Socio-Economic Rights and Accountability Project (SERAP) has threatened to sue the Presidency headed by Muhammadu Buhari, unless necessary measures are taken immediately to end the mob attack on Amnesty International or any other civil society group in the country.
The group made this threat in a statement issued on Tuesday and signed by its Deputy Director, Timothy Adewale. This follows the ultimatum given by protesters who stormed the Abuja office of Amnesty International, demanding the international organisation to quit Nigeria within 24 hours.
According to SERAP, President Muhammadu Buhari and Vice President, Professor Yemi Osinbajo need to speak out strongly against intimidation and harassment of Amnesty International Office in Nigeria and its staff or leave the group with no option but to take appropriate legal actions nationally and internationally including approaching the UN Special Rapporteur on the situation of human rights defenders for a remedy.
The group called on the Presidency to “urgently instruct appropriate authorities to promptly and thoroughly investigate apparently sponsored and coordinated attacks against Amnesty International Office in Nigeria, and ensure the safety and security of its staff.”
The statement added that; “any failure to hold to account those who may be responsible will invariably increase the vulnerability of civil society in the country, and strengthen the perception that attacks against NGOs and human rights workers can happen with impunity.”
The statement reads in part: “If the Buhari government does not take all necessary measures to immediately end the mob attack on Amnesty International or any other civil society group for that matter, SERAP will be compelled to take appropriate legal action nationally and internationally including approaching the UN Special Rapporteur on the situation of human rights defenders for a remedy.”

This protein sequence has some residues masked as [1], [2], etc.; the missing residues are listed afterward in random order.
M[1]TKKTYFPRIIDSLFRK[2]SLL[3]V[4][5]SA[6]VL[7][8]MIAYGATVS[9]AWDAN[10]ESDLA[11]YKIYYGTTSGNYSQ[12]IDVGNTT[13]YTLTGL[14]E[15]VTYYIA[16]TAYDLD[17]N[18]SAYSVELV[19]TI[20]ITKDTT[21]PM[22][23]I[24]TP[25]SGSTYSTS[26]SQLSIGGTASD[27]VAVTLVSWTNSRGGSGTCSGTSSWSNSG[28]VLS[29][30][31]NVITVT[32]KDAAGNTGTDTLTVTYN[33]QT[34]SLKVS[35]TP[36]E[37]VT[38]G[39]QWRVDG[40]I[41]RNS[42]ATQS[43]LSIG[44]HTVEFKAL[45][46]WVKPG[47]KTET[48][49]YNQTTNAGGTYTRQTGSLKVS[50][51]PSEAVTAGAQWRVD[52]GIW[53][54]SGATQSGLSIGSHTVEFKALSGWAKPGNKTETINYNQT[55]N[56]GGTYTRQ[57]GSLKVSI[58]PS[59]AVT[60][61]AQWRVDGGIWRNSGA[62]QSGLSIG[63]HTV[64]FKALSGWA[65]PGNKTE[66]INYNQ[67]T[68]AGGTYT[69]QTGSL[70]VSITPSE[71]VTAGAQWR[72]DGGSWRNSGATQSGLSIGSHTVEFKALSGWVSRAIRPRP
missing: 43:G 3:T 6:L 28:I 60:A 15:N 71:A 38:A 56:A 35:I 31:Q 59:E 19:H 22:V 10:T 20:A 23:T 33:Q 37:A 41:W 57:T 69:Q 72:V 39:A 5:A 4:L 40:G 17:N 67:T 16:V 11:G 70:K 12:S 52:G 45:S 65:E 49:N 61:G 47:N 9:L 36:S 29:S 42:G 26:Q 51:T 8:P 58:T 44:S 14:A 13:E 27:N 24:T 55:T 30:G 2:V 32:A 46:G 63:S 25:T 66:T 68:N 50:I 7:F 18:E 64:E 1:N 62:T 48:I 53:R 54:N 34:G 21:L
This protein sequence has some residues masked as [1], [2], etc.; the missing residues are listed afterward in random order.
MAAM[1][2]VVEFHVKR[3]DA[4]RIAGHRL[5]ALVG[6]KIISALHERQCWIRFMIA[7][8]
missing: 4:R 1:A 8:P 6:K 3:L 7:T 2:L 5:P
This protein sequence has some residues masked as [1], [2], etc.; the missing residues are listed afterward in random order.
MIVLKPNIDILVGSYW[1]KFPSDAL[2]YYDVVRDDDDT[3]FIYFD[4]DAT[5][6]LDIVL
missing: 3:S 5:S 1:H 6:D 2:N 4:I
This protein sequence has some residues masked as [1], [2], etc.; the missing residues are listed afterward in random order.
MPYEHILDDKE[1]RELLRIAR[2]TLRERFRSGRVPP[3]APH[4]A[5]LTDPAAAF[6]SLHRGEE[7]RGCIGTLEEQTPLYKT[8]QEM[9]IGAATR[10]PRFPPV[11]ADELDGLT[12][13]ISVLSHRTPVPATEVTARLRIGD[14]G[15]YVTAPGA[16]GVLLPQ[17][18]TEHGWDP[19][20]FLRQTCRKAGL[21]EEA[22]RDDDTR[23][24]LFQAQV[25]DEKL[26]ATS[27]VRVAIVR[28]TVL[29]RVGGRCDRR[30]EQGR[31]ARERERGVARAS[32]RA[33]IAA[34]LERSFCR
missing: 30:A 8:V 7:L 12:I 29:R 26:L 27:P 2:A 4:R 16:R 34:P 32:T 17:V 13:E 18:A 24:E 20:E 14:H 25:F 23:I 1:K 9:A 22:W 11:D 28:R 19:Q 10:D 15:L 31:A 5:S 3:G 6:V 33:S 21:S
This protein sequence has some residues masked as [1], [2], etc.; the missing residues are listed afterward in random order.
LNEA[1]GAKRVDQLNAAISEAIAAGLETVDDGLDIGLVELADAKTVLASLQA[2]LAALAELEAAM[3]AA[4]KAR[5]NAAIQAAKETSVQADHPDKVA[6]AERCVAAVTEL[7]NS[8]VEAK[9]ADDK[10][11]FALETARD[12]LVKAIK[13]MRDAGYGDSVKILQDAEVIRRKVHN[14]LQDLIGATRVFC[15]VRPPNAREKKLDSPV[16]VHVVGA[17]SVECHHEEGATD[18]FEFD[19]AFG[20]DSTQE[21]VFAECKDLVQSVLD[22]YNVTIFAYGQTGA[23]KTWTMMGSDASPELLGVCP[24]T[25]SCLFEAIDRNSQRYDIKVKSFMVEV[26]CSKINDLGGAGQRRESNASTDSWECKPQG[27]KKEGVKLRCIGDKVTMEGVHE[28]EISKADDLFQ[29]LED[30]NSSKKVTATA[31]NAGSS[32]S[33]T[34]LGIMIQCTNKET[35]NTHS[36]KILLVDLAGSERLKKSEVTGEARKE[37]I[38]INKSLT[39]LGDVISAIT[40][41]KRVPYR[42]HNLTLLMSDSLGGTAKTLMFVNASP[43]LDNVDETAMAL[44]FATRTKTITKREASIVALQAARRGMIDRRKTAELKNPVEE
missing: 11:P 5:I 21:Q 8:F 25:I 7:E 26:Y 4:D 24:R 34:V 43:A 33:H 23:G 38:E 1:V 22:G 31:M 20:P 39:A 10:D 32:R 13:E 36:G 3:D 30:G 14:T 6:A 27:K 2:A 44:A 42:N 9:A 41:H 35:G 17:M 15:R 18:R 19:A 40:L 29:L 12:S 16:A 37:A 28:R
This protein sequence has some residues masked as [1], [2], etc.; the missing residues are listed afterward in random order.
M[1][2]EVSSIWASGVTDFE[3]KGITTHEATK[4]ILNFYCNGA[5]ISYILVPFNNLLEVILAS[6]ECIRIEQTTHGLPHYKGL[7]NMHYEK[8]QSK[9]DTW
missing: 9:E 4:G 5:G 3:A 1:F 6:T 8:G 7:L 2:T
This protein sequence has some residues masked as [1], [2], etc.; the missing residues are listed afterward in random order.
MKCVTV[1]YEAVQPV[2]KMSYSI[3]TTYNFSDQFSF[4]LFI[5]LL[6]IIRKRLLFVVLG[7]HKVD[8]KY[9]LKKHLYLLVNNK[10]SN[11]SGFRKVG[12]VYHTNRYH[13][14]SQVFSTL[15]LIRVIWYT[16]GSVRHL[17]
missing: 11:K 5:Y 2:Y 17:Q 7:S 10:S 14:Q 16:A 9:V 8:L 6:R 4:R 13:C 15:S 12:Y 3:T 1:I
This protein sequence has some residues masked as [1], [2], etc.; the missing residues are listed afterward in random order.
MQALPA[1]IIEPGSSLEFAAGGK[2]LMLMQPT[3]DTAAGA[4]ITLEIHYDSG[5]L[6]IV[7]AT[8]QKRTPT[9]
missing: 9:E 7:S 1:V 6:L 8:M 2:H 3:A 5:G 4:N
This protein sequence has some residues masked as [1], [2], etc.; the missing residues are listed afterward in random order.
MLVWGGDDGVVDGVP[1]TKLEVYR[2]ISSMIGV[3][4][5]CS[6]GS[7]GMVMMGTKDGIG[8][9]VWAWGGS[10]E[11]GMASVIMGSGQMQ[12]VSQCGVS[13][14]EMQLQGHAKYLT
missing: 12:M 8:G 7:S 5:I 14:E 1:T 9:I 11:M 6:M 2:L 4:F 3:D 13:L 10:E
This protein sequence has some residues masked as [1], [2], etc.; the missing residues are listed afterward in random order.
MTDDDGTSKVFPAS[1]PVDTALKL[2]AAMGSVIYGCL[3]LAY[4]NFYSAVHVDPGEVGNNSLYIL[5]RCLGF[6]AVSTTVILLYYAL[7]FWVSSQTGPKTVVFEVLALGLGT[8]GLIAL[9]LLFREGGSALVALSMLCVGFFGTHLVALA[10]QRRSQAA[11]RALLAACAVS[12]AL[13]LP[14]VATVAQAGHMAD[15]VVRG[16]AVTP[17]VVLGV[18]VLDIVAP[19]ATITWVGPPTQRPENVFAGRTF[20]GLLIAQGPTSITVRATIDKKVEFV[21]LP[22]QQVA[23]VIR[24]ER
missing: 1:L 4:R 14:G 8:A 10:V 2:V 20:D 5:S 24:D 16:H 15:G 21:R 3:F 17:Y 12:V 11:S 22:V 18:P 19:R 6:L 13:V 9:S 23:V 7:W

“SERAP will continue to work to challenge any attempt to restrict, silence or eliminate the voices of credible civil society in the country. We urge the presidency to speak out strongly against intimidation and harassment of Amnesty International Office in Nigeria and its staff.
Investigating the attacks against AI, naming and shaming the sponsors and bringing them to justice will send a powerful message of protection and support to civil society groups who stand up to speak truth to power.”
“Any attack on Amnesty International Office in Nigeria or harassment and intimidation of its staff members is an assault on the entire human rights community in the country. Sponsoring protests against NGOs that have shown astonishing courage in their human rights work hurt those most in need, undermine access of Nigerian victims of human rights violations and abuses to justice, and contribute to a culture of impunity of perpetrators.”
“This government has an obligation to support and protect civil society groups and human rights defenders against violence and sponsored attacks. Nigeria is a democratic society and the government can’t just sit back and watch reprisals, threats and increasing hostility to Amnesty International in particular and the NGO community in general.”
“Under the Constitution of Nigeria 1999 (as amended) and international human rights law, everyone whose rights are violated is entitled to a right to an effective remedy. Exposing human rights violations and seeking redress for them is largely dependent on the degree of security enjoyed by civil society groups and human rights defenders.
Protecting NGOs against sponsored attacks and ending impunity for such attacks is therefore a critical element in the promotion and protection of human rights in this country.”
“While some may not like to hear some of the things Amnesty International has said, this in no way justifies this kind of mob attack on its office and staff members. The authorities should show commitment to protecting the right to freedom of expression and guarantee conditions for civil society to flourish.”